When the developer identifies a problem, they need to make sure their client becomes aware of it and understands the complication. And by that, I mean how it could then affect certain aspects of their project and that there may be a delay in meeting their project deadline.
This is very important because, when each party is clear on the current state of things, they tend to be more patient and co-operating in all matters, mostly when these "hiccups" were likely unpredictable and hard to anticipate.
What to do if a developer quits?
Although it is very rare, a developer might become unresponsive or even quit on your project. Why that? Even though there's a wide spectrum of different reasons that could leave you without a developer during a project, there are still few things you could do to get things unstuck.
Let me just better define the possible scenario we're talking about: you hired a developer for your project, all was running smoothly when, all of a sudden, the developer tells you they can't complete your project as requested.
What should you do next?
Well, Codeable experts not only have been pre-screened for their development skill set and experience, they also go through a communications and client management testing phase where we assess whether they can manage clients professionally (read more about this process in our whitepaper). That means, if the developer can't follow through with your project, you should always expect to be informed in a timely manner and receive reasons on why they can't proceed.
If that's the case, Customer Support will jump in and after reviewing the current status of your project, they will match you with another developer who's perfectly capable of getting things back on track. If anything just outlined isn't happening, immediately reach out to Codeable's 24/7 support and inform us about that.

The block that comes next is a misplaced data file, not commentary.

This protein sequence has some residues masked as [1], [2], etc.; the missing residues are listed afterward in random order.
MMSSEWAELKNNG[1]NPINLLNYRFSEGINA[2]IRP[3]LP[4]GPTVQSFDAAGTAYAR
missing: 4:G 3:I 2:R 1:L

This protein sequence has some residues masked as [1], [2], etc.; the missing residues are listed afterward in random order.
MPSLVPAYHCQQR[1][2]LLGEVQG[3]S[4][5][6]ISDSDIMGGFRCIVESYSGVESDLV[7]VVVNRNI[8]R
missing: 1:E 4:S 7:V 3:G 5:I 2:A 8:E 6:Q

The other thing you should do, which I can't stress enough how important is, is that you need to determine why they did quit in order to move further and learn from that. Ashley points out that it might have been a shortcoming on your part and, as a result, you need to check what is what:
If a developer quits, you should look at how the project went down. Where were the problems with that developer? If they quit, maybe it was that you didn't provide enough information, maybe you weren't responsive enough to their request and unrealistic in expectations of the timeline.
In that instance, try to be truthful with yourself and look at all of the things that led to the situation and aim to avoid them with the next developer.
Do you know what are the top common reasons for developers to quit on a project, after they got hired? In no specific order, as they all are show stoppers:
A developer might quit due to a variety of reasons that aren't under your control. That's something that might scare you, I get it. But If you want to take advantage of remote and outsourced developers, that's a feeling you'll have to cope with. That's not a curse, though, that's a habit you should be building little by little.
To facilitate that, there are several things you have control of you can do and it all starts with the outsourcing platform you're choosing. Then, it's about learning what working with a remote developer will require and always be open to improving your communication skills.
Don't forget: getting the best out of your client-developer relationship sits on both parties' laps. Take ownership and be responsible for yours.
This blog post features Ashley Shaw who is the founder of LightSpeed, a web agency that has been developing WordPress websites for over a decade. They can take care of and manage different areas of any business, such as frontend or backend development, WooCommerce support, MailChimp and Systems Administration.